One listen to Leela James nostalgic debut, A Change Is Gonna Come (named after Sam Cooke's 1964 hit), and it's evident that James is a pupil and conduit of classic soul. "You can't fake or buy soul," says James. "It's either inside of you or it isn't."
Invoking the fiery spirits of Tina Turner and Parliment-Funkadelic with the soulful timbre of mavens such as Gladys Knight, Chaka Khan, Aretha Franklin and Mahalia Jackson, James embarks on a melodic pilgrimage offering her special brand of "back porch" soul. "I call it back porch soul because it's a style of music that's homegrown, reminiscent of a time where folks sat around on those hot, sticky days on their porches singing and playing the blues. It's a style that's gritty, that's raw, not contrived or watered down. It's what I grew up around, it's in my roots, it's who I am."
Surprisingly, the Los Angeles songbird's emotive vocals and ardent lyrics belie her youth and diminutive appearance. "Because I have a high-pitched speaking voice and I don't have a 'big mama' soul look, people are always surprised when they hear me sing."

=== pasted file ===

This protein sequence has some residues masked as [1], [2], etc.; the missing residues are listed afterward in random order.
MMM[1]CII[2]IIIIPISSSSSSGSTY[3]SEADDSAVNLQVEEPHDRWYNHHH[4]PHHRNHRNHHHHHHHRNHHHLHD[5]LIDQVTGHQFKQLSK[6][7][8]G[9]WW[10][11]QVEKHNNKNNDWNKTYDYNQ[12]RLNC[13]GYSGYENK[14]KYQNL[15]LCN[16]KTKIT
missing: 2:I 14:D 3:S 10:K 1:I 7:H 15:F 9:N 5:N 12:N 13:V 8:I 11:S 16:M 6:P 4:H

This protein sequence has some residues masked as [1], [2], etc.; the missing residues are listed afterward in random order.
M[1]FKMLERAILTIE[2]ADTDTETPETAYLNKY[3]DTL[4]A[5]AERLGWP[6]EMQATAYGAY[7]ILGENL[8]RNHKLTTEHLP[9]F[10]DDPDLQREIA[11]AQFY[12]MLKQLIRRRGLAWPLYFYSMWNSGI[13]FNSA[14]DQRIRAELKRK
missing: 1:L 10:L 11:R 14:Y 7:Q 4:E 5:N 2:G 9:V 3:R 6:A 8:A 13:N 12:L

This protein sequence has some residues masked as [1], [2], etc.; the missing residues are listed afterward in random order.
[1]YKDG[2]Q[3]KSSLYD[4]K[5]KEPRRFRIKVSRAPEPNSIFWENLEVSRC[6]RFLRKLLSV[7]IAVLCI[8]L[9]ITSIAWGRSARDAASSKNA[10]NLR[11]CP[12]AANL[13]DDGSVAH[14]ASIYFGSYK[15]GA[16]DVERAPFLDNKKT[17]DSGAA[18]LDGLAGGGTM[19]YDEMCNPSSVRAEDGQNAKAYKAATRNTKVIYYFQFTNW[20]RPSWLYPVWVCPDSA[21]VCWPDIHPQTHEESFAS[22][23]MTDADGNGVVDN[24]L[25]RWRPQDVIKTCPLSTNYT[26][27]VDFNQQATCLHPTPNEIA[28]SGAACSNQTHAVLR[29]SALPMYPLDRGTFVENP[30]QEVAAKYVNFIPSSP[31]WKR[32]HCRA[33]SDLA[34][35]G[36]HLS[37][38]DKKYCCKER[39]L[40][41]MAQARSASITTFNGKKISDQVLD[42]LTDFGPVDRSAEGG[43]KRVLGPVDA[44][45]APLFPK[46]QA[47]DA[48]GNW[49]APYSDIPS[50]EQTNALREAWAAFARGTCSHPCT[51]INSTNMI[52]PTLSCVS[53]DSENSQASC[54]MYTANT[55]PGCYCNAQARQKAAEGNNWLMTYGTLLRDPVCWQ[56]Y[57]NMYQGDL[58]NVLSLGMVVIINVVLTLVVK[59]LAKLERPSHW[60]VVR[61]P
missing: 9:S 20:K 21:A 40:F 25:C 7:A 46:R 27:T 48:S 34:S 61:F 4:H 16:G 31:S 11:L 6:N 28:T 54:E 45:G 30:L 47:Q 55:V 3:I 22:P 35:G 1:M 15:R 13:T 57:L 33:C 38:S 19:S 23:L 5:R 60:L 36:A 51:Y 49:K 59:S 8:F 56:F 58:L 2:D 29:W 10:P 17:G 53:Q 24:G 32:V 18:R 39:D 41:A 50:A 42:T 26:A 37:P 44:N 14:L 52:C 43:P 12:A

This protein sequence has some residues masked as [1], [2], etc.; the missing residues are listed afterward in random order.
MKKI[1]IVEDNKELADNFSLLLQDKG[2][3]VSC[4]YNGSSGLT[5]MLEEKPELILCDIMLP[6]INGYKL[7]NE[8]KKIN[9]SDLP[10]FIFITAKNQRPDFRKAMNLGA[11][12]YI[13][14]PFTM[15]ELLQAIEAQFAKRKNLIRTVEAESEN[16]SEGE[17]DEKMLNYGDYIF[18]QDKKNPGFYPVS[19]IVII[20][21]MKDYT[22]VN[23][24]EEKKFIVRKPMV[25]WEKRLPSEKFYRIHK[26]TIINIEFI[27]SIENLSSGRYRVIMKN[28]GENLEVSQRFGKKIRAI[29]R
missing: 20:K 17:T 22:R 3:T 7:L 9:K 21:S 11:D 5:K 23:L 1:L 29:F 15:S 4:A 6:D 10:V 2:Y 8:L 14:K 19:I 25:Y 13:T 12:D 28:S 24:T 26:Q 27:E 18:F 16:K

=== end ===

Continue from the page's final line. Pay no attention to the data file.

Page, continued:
Perhaps, James' vocal prowess is a culmination of years of performing on the indie circuit and opening for music luminaries such as Stephanie Mills, Macy Gray, Robert Randolph and the Black Eyed Peas. Allow Lady James to hip the world to her soul and funk inspirations and they'll discover that her back porch soul diet was served up in church pews and family functions. "I was raised on gospel, blues and funk," explains James. "My father had a huge record collection that I listened toÃ¢Â€Â“Ã¢Â€Â“B.B. King, Al Green, Marvin Gaye, so I'm simply a product of my environment."
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